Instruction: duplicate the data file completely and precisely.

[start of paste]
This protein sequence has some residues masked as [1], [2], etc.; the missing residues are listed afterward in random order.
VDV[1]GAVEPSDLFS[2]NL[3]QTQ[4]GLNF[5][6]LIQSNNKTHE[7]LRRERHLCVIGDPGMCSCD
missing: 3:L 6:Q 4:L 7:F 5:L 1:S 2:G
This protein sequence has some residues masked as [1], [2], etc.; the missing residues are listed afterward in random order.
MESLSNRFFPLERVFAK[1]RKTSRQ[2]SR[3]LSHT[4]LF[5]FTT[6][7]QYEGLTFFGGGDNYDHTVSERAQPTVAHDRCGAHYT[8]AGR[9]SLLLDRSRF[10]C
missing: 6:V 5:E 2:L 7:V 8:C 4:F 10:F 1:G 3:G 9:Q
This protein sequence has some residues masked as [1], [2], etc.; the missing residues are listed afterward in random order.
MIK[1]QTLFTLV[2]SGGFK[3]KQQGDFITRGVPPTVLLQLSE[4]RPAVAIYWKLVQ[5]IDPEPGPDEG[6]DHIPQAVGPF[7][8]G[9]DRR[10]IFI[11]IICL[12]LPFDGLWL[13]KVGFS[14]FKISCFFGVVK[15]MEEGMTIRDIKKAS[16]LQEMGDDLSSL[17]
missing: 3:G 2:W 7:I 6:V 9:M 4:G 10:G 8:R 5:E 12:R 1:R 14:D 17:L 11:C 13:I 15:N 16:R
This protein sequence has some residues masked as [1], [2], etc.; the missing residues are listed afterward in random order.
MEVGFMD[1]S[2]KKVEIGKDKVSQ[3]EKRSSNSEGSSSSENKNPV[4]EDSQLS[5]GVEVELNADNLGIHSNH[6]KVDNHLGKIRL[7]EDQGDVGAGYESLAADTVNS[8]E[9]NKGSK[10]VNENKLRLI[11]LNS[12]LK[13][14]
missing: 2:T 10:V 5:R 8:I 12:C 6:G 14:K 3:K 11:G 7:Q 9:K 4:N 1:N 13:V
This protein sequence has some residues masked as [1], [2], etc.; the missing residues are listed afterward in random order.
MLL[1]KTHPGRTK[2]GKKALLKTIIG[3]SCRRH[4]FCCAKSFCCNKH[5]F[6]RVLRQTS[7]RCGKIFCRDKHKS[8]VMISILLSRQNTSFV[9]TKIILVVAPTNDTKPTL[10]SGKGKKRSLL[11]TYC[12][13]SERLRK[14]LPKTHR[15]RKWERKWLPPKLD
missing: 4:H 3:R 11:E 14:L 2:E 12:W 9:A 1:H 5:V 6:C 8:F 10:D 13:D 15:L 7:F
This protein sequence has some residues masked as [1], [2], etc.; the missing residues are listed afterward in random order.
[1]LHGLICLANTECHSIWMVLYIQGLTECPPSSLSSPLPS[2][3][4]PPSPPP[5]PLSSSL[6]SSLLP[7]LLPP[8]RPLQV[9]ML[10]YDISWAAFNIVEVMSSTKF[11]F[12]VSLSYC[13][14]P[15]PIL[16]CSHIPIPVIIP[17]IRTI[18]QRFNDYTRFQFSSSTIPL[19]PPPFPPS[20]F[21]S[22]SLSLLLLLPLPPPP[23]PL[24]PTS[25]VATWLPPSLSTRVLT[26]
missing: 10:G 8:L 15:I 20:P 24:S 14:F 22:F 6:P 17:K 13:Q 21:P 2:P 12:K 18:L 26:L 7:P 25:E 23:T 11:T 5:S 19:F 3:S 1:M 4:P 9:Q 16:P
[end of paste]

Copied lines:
This protein sequence has some residues masked as [1], [2], etc.; the missing residues are listed afterward in random order.
VDV[1]GAVEPSDLFS[2]NL[3]QTQ[4]GLNF[5][6]LIQSNNKTHE[7]LRRERHLCVIGDPGMCSCD
missing: 3:L 6:Q 4:L 7:F 5:L 1:S 2:G
This protein sequence has some residues masked as [1], [2], etc.; the missing residues are listed afterward in random order.
MESLSNRFFPLERVFAK[1]RKTSRQ[2]SR[3]LSHT[4]LF[5]FTT[6][7]QYEGLTFFGGGDNYDHTVSERAQPTVAHDRCGAHYT[8]AGR[9]SLLLDRSRF[10]C
missing: 6:V 5:E 2:L 7:V 8:C 4:F 10:F 1:G 3:G 9:Q
This protein sequence has some residues masked as [1], [2], etc.; the missing residues are listed afterward in random order.
MIK[1]QTLFTLV[2]SGGFK[3]KQQGDFITRGVPPTVLLQLSE[4]RPAVAIYWKLVQ[5]IDPEPGPDEG[6]DHIPQAVGPF[7][8]G[9]DRR[10]IFI[11]IICL[12]LPFDGLWL[13]KVGFS[14]FKISCFFGVVK[15]MEEGMTIRDIKKAS[16]LQEMGDDLSSL[17]
missing: 3:G 2:W 7:I 6:V 9:M 4:G 10:G 8:R 5:E 12:R 1:R 14:D 17:L 11:C 13:I 15:N 16:R
This protein sequence has some residues masked as [1], [2], etc.; the missing residues are listed afterward in random order.
MEVGFMD[1]S[2]KKVEIGKDKVSQ[3]EKRSSNSEGSSSSENKNPV[4]EDSQLS[5]GVEVELNADNLGIHSNH[6]KVDNHLGKIRL[7]EDQGDVGAGYESLAADTVNS[8]E[9]NKGSK[10]VNENKLRLI[11]LNS[12]LK[13][14]
missing: 2:T 10:V 5:R 8:I 12:C 6:G 14:K 3:K 11:G 7:Q 9:K 4:N 1:N 13:V
This protein sequence has some residues masked as [1], [2], etc.; the missing residues are listed afterward in random order.
MLL[1]KTHPGRTK[2]GKKALLKTIIG[3]SCRRH[4]FCCAKSFCCNKH[5]F[6]RVLRQTS[7]RCGKIFCRDKHKS[8]VMISILLSRQNTSFV[9]TKIILVVAPTNDTKPTL[10]SGKGKKRSLL[11]TYC[12][13]SERLRK[14]LPKTHR[15]RKWERKWLPPKLD
missing: 4:H 3:R 11:E 14:L 2:E 12:W 9:A 1:H 5:V 6:C 8:F 10:D 13:D 15:L 7:F
This protein sequence has some residues masked as [1], [2], etc.; the missing residues are listed afterward in random order.
[1]LHGLICLANTECHSIWMVLYIQGLTECPPSSLSSPLPS[2][3][4]PPSPPP[5]PLSSSL[6]SSLLP[7]LLPP[8]RPLQV[9]ML[10]YDISWAAFNIVEVMSSTKF[11]F[12]VSLSYC[13][14]P[15]PIL[16]CSHIPIPVIIP[17]IRTI[18]QRFNDYTRFQFSSSTIPL[19]PPPFPPS[20]F[21]S[22]SLSLLLLLPLPPPP[23]PL[24]PTS[25]VATWLPPSLSTRVLT[26]
missing: 10:G 8:L 15:I 20:P 24:S 14:F 22:F 6:P 17:K 13:Q 21:P 2:P 12:K 18:L 26:L 7:P 25:E 23:T 11:T 5:S 19:F 3:S 1:M 4:P 9:Q 16:P